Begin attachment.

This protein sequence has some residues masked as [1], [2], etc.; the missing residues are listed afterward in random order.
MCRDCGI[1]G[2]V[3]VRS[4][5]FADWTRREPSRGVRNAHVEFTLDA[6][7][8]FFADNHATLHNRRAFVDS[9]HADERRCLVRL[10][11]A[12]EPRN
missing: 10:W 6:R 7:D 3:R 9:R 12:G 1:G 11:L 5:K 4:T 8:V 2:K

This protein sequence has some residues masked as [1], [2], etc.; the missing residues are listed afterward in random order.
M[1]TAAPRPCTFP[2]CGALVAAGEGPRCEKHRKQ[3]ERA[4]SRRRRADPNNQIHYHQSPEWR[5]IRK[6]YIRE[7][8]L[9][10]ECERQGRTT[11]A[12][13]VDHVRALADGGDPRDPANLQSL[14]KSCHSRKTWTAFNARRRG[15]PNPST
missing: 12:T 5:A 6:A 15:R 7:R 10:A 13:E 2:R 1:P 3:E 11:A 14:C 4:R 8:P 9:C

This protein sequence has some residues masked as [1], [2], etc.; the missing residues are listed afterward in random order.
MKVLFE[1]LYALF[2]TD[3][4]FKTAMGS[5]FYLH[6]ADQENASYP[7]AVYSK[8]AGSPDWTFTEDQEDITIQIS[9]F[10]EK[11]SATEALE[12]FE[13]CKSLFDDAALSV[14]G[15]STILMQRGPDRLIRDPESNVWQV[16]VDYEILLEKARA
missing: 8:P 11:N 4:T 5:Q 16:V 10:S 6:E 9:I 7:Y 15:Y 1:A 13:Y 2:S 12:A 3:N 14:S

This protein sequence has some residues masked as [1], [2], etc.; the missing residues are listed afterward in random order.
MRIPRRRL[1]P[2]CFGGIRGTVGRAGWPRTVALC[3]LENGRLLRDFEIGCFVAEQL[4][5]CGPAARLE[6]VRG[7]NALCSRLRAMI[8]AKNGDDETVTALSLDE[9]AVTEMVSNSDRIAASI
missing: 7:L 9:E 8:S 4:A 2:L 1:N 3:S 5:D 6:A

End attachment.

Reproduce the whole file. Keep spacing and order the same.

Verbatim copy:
This protein sequence has some residues masked as [1], [2], etc.; the missing residues are listed afterward in random order.
MCRDCGI[1]G[2]V[3]VRS[4][5]FADWTRREPSRGVRNAHVEFTLDA[6][7][8]FFADNHATLHNRRAFVDS[9]HADERRCLVRL[10][11]A[12]EPRN
missing: 10:W 6:R 7:D 3:R 9:R 12:G 1:G 11:L 5:K 4:T 8:V 2:K

This protein sequence has some residues masked as [1], [2], etc.; the missing residues are listed afterward in random order.
M[1]TAAPRPCTFP[2]CGALVAAGEGPRCEKHRKQ[3]ERA[4]SRRRRADPNNQIHYHQSPEWR[5]IRK[6]YIRE[7][8]L[9][10]ECERQGRTT[11]A[12][13]VDHVRALADGGDPRDPANLQSL[14]KSCHSRKTWTAFNARRRG[15]PNPST
missing: 12:T 5:A 6:A 15:R 7:R 10:A 13:E 2:R 1:P 3:E 11:A 14:C 4:R 8:P 9:C

This protein sequence has some residues masked as [1], [2], etc.; the missing residues are listed afterward in random order.
MKVLFE[1]LYALF[2]TD[3][4]FKTAMGS[5]FYLH[6]ADQENASYP[7]AVYSK[8]AGSPDWTFTEDQEDITIQIS[9]F[10]EK[11]SATEALE[12]FE[13]CKSLFDDAALSV[14]G[15]STILMQRGPDRLIRDPESNVWQV[16]VDYEILLEKARA
missing: 8:P 11:N 4:T 5:Q 16:V 10:S 6:E 9:I 7:Y 15:Y 1:A 13:Y 2:S 12:A 3:N 14:S

This protein sequence has some residues masked as [1], [2], etc.; the missing residues are listed afterward in random order.
MRIPRRRL[1]P[2]CFGGIRGTVGRAGWPRTVALC[3]LENGRLLRDFEIGCFVAEQL[4][5]CGPAARLE[6]VRG[7]NALCSRLRAMI[8]AKNGDDETVTALSLDE[9]AVTEMVSNSDRIAASI
missing: 7:L 9:E 8:S 4:A 2:L 1:N 3:S 5:D 6:A